Both the black and gold Moto Z color options we tested were loaded with them. All the more reason to add modular accessories to this Android phone. That can include "Style Shells" (aka its thin back covers that add a small curve) that come in a variety of textures (wood, leather and plastic).
Moto Z modules
MotoMods are "world thinnest' title-destroying accessories, which sounds bad for the form slim factor, but this actually have us excited the about the Moto Z. They're more creative and plentiful than what we've found using the LG G5.
The Moto Z Insta-Share projector is the most unconventional accessory: it's a pico projector that shines whatever's on your screen anywhere you'd like at a size of up to 70 inches before distortion kicks in.
True to its name, it instantly worked the first time we tried it, and we've been able to watch YouTube videos and browse TechRadar in a passable 480p resolution without having to lug around a heavy projector. It's ideal for showing off funny videos to a group of people (those "Have you seen this video?" moments) without having to pass a phone or tablet around and laugh in strange intervals.
This projector fits in a pocket (though barely, at size close to 70mm) and has an embedded kickstand for tilting and an automatic keytone adjustment. The projection focus can be adjusted manually via a side dial.
The Insta-Share projector requires a dark or very dim room for its 50 lumens to be effective and, as you might have guessed, it doesn't come cheap: it costs US$299 (£249, AU$429).
The new Moto Z Hasselblad True Zoom mod proves that this phone is capable of capturing, and not just projecting. It launched later with the Moto Z Play in September, and gives you amazing 10x zoom capabilities.
It worked to snipe far-away shots and we really liked the manual zoom and half-press shutter physical controls. Close-up pictures didn't look at natural vs the Moto Z camera, oddly enough, and there's a serious camera bump. You're going to have to really want distant pictures because it costs $299 (£199, AU$399).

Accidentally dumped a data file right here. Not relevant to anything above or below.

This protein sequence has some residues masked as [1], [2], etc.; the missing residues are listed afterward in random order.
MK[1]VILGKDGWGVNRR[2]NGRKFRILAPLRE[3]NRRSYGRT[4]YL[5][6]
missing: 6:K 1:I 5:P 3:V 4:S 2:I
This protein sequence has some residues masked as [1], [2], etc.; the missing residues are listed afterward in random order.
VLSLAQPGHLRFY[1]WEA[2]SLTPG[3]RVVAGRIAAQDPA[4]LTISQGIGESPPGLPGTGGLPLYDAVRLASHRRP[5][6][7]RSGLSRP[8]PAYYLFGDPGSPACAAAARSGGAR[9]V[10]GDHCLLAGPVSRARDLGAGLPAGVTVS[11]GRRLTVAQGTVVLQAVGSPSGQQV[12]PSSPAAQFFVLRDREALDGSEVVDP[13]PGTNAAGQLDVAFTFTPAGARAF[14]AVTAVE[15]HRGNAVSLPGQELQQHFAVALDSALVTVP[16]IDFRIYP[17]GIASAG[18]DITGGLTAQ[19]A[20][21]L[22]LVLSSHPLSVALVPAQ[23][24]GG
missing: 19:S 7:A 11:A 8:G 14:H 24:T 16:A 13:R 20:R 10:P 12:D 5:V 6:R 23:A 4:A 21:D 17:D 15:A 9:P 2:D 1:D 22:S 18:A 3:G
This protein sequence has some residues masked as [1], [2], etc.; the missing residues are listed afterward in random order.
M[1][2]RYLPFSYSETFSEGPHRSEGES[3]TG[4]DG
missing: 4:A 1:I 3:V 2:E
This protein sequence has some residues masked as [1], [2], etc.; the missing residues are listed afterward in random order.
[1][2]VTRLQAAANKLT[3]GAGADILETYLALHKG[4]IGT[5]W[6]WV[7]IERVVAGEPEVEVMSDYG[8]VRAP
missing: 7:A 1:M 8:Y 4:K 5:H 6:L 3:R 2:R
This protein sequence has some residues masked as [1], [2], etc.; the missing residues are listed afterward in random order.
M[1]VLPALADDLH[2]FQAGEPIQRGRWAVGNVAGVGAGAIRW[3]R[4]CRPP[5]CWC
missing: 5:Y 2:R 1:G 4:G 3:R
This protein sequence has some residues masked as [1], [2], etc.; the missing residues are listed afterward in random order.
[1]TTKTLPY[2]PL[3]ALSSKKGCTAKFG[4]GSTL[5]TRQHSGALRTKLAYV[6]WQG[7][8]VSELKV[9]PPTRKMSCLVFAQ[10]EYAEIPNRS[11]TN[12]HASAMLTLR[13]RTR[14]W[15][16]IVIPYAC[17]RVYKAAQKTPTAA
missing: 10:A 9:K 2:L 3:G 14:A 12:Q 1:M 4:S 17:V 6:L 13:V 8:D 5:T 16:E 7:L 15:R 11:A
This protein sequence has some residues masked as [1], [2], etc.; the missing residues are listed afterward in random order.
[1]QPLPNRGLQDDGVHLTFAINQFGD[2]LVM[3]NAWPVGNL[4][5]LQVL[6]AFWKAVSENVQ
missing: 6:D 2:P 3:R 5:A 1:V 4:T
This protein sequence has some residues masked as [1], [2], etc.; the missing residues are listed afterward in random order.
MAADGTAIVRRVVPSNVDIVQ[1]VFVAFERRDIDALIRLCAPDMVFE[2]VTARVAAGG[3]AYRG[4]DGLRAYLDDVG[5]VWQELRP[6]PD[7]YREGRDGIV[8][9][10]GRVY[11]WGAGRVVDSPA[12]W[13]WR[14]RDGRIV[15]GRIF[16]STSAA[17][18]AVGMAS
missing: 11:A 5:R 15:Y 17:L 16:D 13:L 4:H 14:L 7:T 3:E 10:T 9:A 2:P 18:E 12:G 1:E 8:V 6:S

Motorola also partnered with JBL to pump up the volume with SoundBoost, which turns the back of the phone into a thick, powerful speaker. It's loud, but not nearly as loud as the best Bluetooth speakers we have tested, and it includes a handy kickstand that we really like. It's strong, and has a confident clicking sound to it. The SoundBoost also supplies 10 hours of battery life with its built-in 1,000mAh capacity for $79 (£69, AU$159).
If that's not enough extra juice for you, there are several MotoMod packs that have 2,200mAh of additional battery life in exchange for a few millimeters of thickness added to the handset. The Moto Z can afford this supplemental girth. Battery mods cost $60 to $80 (£16 to £20, AU$119 to AU$139).
The battery mod prices vary because they comes in four different designs, including from designers like Kate Spade and luggage maker Tumi. Case maker Incipio supplies the entry-priced versions.
Moto is really trying to combine style and functionality with its battery packs, and it's way easier to clip on compared to a Mophie case. Be warned: unlike Mophie juice packs, these lack protection around the side of the phone.
You don't have to buy a MotoMod right away to satisfyingly lock an accessory to the back of your new phone with magnetics. Moto Z comes with a Style Shield in the box. New ones within Motorola's Moto Maker store cost $19 to $24 (£16 to £20, AU$29 to AU$39).
Wood, leather and plastic options are going to be available in the future, giving you some degree of customization over your ever-important handset, just like the Moto X series.
Further out, there's a lot of potential for MotoMods. Motorola is opening up its platform to one and all with a developer kit that costs USD$125 (about £94, AU$167). The possibilities for future MotoMods are exciting and, unlike Google's Project Ara modular phone, it's here now.